The Jersey City Board of Education convened yesterday for its second of three public hearings for the public to voice their input on who should be the district’s next superintendent of schools.
Yesterday’s meeting was held at William Dickinson High School and the third and final public meeting for a new superintendent will be next Thursday, June 20, at Public School No. 26 at 6 p.m.
The public turnout was unusually light, but a couple of speakers threw their support behind Acting Superintendent Franklin Walker.
They questioned the board as to why are they conducting a national search when Walker has spent nearly 40 years in the Jersey City Public Schools system and is a proven educator.
One of those speakers, Robert Knapp, reminded the board that Walker had the opportunity to become superintendent over five years ago after the retirement of Dr. Charlie Epps, but the position instead went to Dr. Marcia Lyles.
“It seems like deja vu all over again. Six years ago when we stood, support, side-by-side, shoulder to shoulder at number 11 school at this board meeting. We stood side-by-side and supported the very honorable Franklin Walker,” began Knapp.
“We stand here again today, but only with a different atmosphere, a different era. We have our own born and bred person who, an administrator, who came up as a teacher, up through the administrative ranks right here in the city of Jersey City.
“There’s been some talk of bringing in an outside agency to conduct a national search. Stop. We implore you to put an end to that. Why are we looking past Jersey City, and looking past our very own Franklin Walker?”
Charles Mainor, a former assemblyman for the 31st Legislative District, seconded Knapp’s endorsement for Walker without naming him by name to be the next superintendent because of his long tenure within the city’s public school system.
“I do want to be honest … this is a very serious matter. We have to make sure that we do it right this time. As far as the search, ok, I think we should search for the best person who is suitable to serve and represent our children. But I think that search will stop right within the board of education. By bringing in someone from the outside, do they really understand what our children are going through?,” Mainor questioned.
Mainor is one of six individuals thus far who has been asked to be part of a search and evaluation committee that will name the next superintendent.
The committee will consist of a total of 14 individuals, including BOE president Sudhan Thomas, Trustees Marilyn Roman and Mussab Ali, as well as Vice President Lorenzo Richardson, and five parents from within the district.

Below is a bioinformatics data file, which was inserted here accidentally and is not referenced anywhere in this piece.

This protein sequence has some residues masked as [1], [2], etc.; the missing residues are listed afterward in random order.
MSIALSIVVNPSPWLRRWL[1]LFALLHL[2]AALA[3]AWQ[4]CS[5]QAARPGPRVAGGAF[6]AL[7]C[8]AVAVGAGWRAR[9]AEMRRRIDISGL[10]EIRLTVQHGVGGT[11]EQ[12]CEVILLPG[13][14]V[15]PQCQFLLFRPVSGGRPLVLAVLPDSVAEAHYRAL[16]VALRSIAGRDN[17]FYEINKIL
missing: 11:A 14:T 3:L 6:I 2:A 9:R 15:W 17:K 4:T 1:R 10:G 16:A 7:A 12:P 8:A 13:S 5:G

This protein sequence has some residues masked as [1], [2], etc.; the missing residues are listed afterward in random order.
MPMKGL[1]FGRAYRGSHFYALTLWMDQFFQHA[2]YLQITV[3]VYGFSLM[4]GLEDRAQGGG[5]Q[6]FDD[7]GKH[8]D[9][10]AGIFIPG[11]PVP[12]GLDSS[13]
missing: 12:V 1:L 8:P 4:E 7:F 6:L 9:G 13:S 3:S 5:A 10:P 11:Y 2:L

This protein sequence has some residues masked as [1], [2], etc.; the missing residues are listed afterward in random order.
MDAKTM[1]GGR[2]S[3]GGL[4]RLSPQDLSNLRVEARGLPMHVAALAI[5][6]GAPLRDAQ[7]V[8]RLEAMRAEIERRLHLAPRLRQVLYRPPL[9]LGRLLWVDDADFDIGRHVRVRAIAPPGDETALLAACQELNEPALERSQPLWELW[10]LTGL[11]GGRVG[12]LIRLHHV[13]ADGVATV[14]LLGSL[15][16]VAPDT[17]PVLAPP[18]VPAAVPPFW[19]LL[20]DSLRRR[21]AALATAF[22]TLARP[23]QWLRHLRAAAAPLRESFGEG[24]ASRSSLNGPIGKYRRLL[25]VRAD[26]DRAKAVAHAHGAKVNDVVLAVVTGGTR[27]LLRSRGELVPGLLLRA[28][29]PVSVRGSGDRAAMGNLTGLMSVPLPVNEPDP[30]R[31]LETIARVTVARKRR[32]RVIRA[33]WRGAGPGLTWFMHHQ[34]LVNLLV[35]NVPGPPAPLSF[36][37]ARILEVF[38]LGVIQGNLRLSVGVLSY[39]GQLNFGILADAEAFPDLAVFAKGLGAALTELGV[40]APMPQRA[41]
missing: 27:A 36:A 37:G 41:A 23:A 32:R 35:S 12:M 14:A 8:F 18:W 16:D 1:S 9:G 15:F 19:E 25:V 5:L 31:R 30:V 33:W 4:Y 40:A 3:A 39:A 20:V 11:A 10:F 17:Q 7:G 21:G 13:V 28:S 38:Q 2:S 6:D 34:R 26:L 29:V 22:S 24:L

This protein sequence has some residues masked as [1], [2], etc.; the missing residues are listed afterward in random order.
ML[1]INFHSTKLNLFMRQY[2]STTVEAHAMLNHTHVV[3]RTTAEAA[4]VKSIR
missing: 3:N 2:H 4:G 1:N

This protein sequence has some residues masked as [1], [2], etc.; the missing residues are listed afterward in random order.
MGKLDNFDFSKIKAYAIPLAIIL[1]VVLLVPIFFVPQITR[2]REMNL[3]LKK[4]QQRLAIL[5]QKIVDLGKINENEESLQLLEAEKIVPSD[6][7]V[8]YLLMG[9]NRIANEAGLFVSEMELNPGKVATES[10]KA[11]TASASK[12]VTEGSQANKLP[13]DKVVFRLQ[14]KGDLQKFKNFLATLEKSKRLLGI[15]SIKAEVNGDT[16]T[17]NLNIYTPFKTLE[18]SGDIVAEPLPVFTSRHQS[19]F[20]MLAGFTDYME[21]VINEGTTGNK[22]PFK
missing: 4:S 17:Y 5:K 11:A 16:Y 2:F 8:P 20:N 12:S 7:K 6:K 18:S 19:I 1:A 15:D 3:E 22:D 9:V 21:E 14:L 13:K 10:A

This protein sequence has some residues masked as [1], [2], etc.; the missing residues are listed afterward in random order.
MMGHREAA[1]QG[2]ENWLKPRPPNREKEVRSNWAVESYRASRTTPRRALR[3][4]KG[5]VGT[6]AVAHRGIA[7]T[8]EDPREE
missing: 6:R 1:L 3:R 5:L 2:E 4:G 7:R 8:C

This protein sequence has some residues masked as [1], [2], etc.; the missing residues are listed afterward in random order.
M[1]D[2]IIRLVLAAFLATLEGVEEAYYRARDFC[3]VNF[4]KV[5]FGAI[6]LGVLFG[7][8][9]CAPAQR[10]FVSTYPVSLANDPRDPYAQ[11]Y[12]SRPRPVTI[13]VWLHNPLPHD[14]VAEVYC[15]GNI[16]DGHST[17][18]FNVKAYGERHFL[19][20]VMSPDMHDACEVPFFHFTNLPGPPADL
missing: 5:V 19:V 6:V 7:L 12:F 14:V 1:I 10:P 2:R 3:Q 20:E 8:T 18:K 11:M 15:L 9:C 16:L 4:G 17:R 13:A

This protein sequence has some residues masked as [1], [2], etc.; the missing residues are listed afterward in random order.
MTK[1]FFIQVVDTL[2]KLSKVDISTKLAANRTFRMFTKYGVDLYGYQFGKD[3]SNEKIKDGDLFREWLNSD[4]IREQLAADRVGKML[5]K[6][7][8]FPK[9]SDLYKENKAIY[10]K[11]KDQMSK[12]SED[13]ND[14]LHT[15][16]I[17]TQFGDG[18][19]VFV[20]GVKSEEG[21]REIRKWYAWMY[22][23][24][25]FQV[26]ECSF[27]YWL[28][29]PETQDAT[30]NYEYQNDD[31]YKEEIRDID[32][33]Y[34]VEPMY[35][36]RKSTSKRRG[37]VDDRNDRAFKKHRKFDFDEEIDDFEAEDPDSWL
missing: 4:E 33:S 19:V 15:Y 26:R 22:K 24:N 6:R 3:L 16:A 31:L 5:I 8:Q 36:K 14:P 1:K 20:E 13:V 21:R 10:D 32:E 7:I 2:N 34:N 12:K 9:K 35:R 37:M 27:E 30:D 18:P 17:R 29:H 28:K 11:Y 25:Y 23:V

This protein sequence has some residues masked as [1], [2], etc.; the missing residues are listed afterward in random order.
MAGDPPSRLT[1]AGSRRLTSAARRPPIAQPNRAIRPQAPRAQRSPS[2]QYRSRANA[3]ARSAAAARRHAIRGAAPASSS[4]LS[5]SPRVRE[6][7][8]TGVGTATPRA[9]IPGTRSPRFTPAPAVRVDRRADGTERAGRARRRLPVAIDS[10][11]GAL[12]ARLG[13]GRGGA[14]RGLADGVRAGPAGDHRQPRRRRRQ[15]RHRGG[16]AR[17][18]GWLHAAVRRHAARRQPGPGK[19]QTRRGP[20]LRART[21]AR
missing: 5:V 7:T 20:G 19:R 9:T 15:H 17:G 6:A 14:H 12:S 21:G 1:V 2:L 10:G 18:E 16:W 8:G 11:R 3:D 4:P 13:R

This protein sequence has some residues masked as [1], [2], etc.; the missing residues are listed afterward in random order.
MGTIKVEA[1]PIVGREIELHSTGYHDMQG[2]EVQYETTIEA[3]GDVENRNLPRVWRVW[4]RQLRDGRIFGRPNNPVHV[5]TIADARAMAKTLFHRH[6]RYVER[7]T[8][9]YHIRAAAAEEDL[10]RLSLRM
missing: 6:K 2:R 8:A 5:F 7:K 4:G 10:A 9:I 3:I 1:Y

The proposal to include parents of children in the Jersey City public school system seems to be in response to recent criticism that the board wasn’t incorporating more people from the community to have a say in the superintendent selection.
A letter to the editor yesterday expressed concern that the board’s search thus far has been an “aggressively hurried process.”
According to the letter, the parent council leaders feel that they’ve been left out.
In an on-camera interview after the meeting ended, we asked for Thomas’s reaction.
“Are we being aggressive in our approach: we have to be because this is the most important thing that a board does. This process has been in play for five months. We are going to take into account every input, every communication, every detail so that we take this forward,” Thomas began.
“But I think it’s important to look at the history and how the city feels about the previous search, and what we’ve inherited, and we have to be very careful to ensure that those mistakes aren’t repeated again, but at the same time taking into account every voice so that when we finally complete this process, five years from now nobody looks back and feels that they were not included in this process. That’s the responsibility of this board.”
In his president’s report that was read on June 6th, Thomas elaborates on the city’s dislike for the previous superintendent selection process and the deficits they have since inherited.
“The process [back in 2013-2013] will be remembered as the dark days of the JCBOE. A small group of folks held secret meetings at an empty house in Downtown and hijacked the course of the future of the JCBOE, a course, which, five years hence, has led to a $120 million deficit, $750 million of underfunding by the state without a challenge and $1 billion in underfunding for JCBOE capital expenses.”
We followed up the interview with Thomas to learn who else will be serving on the search and evaluation committee.
“For example, there’s Suzanne Mack, a former JCBOE Board President, I personally take a lot of counsel from Sue, and there’s Angel Valentin, another former JCBOE trustee … these two individuals have credentials that surpasses a lot of the board members that we have on the board today,” started Thomas.
“There’s also Charles Mainor, activist and former assemblyman, and Ahmed Shadeed, a leader in the Islamic community in Jersey City, as well as three more spots for parents. We’re going to balance this out with community leaders and parents so that this is an all inclusive evaluation committee,” said Thomas.
The meeting streamed live on our Facebook page and can be viewed below: